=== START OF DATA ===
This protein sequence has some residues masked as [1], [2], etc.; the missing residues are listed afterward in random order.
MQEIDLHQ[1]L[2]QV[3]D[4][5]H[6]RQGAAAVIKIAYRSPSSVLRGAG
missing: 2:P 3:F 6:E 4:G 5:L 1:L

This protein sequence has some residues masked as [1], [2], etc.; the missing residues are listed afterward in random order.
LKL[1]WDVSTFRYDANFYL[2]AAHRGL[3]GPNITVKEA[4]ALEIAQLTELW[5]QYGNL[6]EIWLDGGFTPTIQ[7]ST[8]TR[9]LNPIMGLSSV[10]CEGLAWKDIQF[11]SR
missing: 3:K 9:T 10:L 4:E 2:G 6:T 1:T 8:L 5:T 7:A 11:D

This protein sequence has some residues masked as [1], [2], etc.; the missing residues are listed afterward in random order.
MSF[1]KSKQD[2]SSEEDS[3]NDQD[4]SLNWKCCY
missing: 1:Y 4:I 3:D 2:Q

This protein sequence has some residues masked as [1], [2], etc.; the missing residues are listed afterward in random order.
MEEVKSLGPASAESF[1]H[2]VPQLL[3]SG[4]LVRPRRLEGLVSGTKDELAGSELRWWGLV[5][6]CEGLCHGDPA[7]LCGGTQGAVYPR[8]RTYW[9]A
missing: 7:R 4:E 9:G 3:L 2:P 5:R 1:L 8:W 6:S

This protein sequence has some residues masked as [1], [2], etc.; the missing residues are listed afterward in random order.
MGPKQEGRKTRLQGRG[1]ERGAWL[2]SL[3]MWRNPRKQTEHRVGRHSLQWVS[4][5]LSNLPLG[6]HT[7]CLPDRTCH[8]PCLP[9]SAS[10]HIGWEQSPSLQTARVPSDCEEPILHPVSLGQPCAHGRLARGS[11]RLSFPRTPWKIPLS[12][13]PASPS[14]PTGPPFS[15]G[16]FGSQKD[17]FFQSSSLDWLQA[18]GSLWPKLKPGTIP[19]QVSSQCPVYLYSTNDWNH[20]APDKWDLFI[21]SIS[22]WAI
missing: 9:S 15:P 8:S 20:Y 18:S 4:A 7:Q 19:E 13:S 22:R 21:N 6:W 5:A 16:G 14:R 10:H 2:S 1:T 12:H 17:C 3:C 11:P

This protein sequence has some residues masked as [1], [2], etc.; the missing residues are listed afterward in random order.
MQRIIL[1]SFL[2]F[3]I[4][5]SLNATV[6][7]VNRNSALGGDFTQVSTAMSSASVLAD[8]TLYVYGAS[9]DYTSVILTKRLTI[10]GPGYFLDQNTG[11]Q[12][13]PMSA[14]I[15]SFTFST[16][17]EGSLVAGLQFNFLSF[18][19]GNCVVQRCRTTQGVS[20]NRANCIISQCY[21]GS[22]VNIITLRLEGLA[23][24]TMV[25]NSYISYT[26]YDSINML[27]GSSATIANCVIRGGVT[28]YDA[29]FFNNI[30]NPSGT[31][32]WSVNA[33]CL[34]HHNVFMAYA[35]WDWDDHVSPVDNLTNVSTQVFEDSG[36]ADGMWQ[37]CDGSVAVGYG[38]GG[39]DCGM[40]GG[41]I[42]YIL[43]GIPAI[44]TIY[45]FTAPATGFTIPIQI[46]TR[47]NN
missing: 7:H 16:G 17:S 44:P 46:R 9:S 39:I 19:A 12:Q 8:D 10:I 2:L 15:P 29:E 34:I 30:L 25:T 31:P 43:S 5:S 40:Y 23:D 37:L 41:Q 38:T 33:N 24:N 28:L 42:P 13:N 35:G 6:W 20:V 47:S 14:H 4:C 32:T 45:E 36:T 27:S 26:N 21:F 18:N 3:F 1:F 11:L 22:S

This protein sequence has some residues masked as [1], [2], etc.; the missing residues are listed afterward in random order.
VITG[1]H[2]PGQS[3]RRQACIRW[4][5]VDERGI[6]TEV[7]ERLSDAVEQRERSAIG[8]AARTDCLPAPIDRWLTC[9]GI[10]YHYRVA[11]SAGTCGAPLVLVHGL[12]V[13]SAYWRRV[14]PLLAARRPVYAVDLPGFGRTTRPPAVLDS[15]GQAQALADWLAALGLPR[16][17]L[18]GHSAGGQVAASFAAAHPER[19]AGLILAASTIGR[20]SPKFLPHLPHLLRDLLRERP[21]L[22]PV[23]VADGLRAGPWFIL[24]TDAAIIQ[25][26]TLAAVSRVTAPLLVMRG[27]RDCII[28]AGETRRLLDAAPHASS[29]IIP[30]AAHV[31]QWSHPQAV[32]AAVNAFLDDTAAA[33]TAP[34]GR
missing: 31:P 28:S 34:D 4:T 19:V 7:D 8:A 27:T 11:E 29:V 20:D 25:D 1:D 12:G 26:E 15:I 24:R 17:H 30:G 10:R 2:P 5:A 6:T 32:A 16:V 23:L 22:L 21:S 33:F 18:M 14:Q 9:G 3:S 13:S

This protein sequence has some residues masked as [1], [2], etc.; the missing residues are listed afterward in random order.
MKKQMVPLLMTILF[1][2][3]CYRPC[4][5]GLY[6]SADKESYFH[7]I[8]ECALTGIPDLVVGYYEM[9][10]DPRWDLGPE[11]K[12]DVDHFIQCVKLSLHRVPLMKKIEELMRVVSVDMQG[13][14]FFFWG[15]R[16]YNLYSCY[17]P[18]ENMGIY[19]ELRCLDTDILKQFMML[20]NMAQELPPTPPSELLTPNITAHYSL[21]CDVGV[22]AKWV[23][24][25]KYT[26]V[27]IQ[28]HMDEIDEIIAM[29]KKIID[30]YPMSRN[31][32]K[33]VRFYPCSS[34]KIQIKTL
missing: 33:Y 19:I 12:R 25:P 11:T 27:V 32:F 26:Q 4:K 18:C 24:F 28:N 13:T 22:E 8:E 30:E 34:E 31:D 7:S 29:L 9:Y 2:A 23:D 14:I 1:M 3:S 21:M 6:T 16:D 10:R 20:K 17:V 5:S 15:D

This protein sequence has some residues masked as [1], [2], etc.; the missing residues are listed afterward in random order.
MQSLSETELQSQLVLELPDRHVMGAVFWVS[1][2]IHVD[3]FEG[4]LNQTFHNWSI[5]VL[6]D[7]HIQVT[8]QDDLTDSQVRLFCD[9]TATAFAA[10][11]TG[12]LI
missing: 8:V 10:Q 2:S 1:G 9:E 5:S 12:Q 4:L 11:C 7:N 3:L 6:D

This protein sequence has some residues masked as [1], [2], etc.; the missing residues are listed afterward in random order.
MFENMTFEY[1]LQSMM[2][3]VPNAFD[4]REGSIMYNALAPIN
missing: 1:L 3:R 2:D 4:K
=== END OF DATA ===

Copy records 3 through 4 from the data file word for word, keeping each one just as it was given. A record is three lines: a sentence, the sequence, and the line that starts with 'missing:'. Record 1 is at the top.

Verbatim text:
This protein sequence has some residues masked as [1], [2], etc.; the missing residues are listed afterward in random order.
MSF[1]KSKQD[2]SSEEDS[3]NDQD[4]SLNWKCCY
missing: 1:Y 4:I 3:D 2:Q

This protein sequence has some residues masked as [1], [2], etc.; the missing residues are listed afterward in random order.
MEEVKSLGPASAESF[1]H[2]VPQLL[3]SG[4]LVRPRRLEGLVSGTKDELAGSELRWWGLV[5][6]CEGLCHGDPA[7]LCGGTQGAVYPR[8]RTYW[9]A
missing: 7:R 4:E 9:G 3:L 2:P 5:R 1:L 8:W 6:S